Friday, June 24, 2011

No more Mr. Clean

Please welcome new contributors  Christie and Matt aboard s/v Kaleo. As their first contribution, they offer us tips on cleaning supplies made from commonly available ingredients:
Who doesn’t like a clean house? Whether it be out to sea or ashore, we’ve found a few simple recipes that help us keep Kaleo shining inside from stem to stern.

Yet you won’t find Mr. Clean or Windex lurking under our galley sink.

With just a few basic items that you most likely have on hand (water, vinegar, baking soda, tea tree oil), you can do almost all of your household cleaning, save money, and keep your home free of the toxins found in many store-bought cleaning products.
Here are a few recipes that will help you do most of your everyday cleaning:

General Surface Cleaner
  • 1 cup water
  • 1 teaspoon tea tree oil
Combine in a spray bottle, shake to blend, and use to clean general surfaces such as counter tops, sinks and the stove. Do not rinse.

Tea tree oil is antiseptic, germicidal, antifungal, and antibacterial agent making it a very effective surface cleaner.

Mold and Mildew Eliminator
Using the same recipe as above, wipe down surfaces in high-mold or high-humidity areas. Tea tree oil is a natural fungus fighter but if you encounter large amounts of mold, or black mold, however, call a mold-removal specialist.

Head (Toilet) Cleaner
  • 50% water
  • 50% white vinegar
Mix in a small spray bottle and use for head surfaces, the toilet bowl and wiping down the gel coat shower pan. If you’re concerned about the smell of vinegar, you can add a few drops of essential oil to your mix, but know that the odor of vinegar disappears as it evaporates.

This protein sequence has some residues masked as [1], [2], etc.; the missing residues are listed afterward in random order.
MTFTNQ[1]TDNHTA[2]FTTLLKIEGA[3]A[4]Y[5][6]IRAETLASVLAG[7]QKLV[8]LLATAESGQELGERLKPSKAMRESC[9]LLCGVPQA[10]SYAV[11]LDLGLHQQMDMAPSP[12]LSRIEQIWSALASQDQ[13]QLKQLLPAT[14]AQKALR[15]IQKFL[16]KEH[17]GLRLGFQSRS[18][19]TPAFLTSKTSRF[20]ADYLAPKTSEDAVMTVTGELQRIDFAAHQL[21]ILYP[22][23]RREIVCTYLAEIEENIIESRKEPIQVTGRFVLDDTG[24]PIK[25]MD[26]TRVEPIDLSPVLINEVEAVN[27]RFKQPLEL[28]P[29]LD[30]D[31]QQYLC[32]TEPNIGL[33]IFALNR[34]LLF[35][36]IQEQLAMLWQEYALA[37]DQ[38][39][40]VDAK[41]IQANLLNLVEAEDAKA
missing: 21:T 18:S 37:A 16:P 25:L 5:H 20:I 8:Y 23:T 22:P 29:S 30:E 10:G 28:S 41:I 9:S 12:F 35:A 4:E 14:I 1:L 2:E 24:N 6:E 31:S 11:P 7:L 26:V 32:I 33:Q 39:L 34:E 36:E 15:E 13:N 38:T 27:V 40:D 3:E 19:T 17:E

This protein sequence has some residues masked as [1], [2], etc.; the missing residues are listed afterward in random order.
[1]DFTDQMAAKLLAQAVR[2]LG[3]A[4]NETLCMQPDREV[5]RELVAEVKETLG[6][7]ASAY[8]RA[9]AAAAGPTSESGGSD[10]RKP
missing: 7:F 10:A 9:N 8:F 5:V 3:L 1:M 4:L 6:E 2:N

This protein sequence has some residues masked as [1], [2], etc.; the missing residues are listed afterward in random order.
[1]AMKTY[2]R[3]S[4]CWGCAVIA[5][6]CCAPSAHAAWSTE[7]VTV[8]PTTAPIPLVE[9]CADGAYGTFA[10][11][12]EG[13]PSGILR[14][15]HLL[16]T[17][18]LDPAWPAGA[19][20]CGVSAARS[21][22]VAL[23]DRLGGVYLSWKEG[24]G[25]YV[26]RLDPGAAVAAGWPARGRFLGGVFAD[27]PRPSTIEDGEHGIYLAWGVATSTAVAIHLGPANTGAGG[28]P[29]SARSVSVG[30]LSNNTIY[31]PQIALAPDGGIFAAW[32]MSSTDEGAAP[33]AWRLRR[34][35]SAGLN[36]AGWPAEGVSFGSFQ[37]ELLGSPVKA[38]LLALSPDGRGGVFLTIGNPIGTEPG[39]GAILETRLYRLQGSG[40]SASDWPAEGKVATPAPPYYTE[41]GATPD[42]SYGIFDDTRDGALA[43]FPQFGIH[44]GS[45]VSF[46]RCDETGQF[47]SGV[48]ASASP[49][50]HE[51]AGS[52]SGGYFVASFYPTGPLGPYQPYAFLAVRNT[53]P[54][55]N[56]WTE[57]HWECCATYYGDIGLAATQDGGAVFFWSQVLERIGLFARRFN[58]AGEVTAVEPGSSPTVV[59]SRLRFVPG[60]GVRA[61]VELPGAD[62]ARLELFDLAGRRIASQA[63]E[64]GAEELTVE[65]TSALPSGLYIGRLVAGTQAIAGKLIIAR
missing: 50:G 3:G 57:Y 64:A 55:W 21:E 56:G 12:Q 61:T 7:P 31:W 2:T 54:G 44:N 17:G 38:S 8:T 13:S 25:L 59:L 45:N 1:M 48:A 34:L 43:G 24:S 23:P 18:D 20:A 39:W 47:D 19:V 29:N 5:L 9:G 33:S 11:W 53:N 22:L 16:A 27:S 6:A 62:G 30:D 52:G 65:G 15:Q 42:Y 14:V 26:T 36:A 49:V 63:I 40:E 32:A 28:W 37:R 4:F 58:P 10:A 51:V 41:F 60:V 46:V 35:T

In addition, about once per month we run a pint of undiluted white vinegar into the toilet, flush once and let it sit overnight to fight the salt water deposits that build up.

Glass Cleaner
  • 1 cup rubbing (isopropyl) alcohol
  • 1 cup water
  • 1 tablespoon white vinegar
Mix the ingredients into a spray bottle for an effective glass cleaner. It also works well on the chrome faucets in the galley and head and even on the stainless steel dorades and rails on deck.

Trash Can Deodorizer
Mix the two ingredients thoroughly, ensuring all lumps are removed. Place a (fresh) piece of absorbent cloth on the bottom of the trash can and sprinkle this mixture over it. Change the pad and deodorizer every other week or so.

A few other natural deodorizers

  • Boil 1 tablespoon of vinegar in 1 cup of water to eliminate unpleasant cooking odors
  • Baking soda is excellent for absorbing odors in the fridge or icebox

Laundry Detergent
  • 4 cups of water
  • ⅓ bar of natural soap, grated
 (this is where the scent will come from in the detergent, so go with something you like)
  • ½ cup washing soda (not baking soda)
  • ½ cup of Borax (20 Mule Team)
  • 5-gallon bucket for mixing
  • 3 gallons of water
  • (optional) A few drops of scented oil such as tea tree or lavender which will overpower the soap (especially if you choose unscented)
First, mix the grated soap in a saucepan with 4 cups of water, and heat on low until the soap is completely dissolved. Add hot water/soap mixture to 3 gallons of water in the 5-gallon bucket, stir in the washing soda and Borax, and continue stirring until thickened. Let the mix sit for 24 hours and it’s ready to go. Use 3/4 cup per full load. You can store this in gallon jugs aboard and fill a water bottle to take to the laundromat.

Bug Trap – Not really a cleaning product but one we use when those nasty fruit flies visit.
  • 1/4 cup apple cider vinegar
  • 2-3 drops of dish soap
Cut the top off a small plastic cup. Add apple cider vinegar and drops of dish soap. Place on your kitchen counter and within minutes the little buggers will be swimming. Apple cider vinegar attracts the bugs and the dish soap traps them on entry.
Happy (and healthy) cleaning!
Editor's note: Please don't confuse washing soda (sodium carbonate, NA2CO3) with baking soda (sodium bicarbonate, NAHCO3). Tho the names and formulae are similar, they are very different chemicals.  One is suitable for use as an eyewash (the bicarbonate) and the other could cause blindness if you get it in your eyes (the carbonate).

No comments:

Post a Comment

Related Posts Plugin for WordPress, Blogger...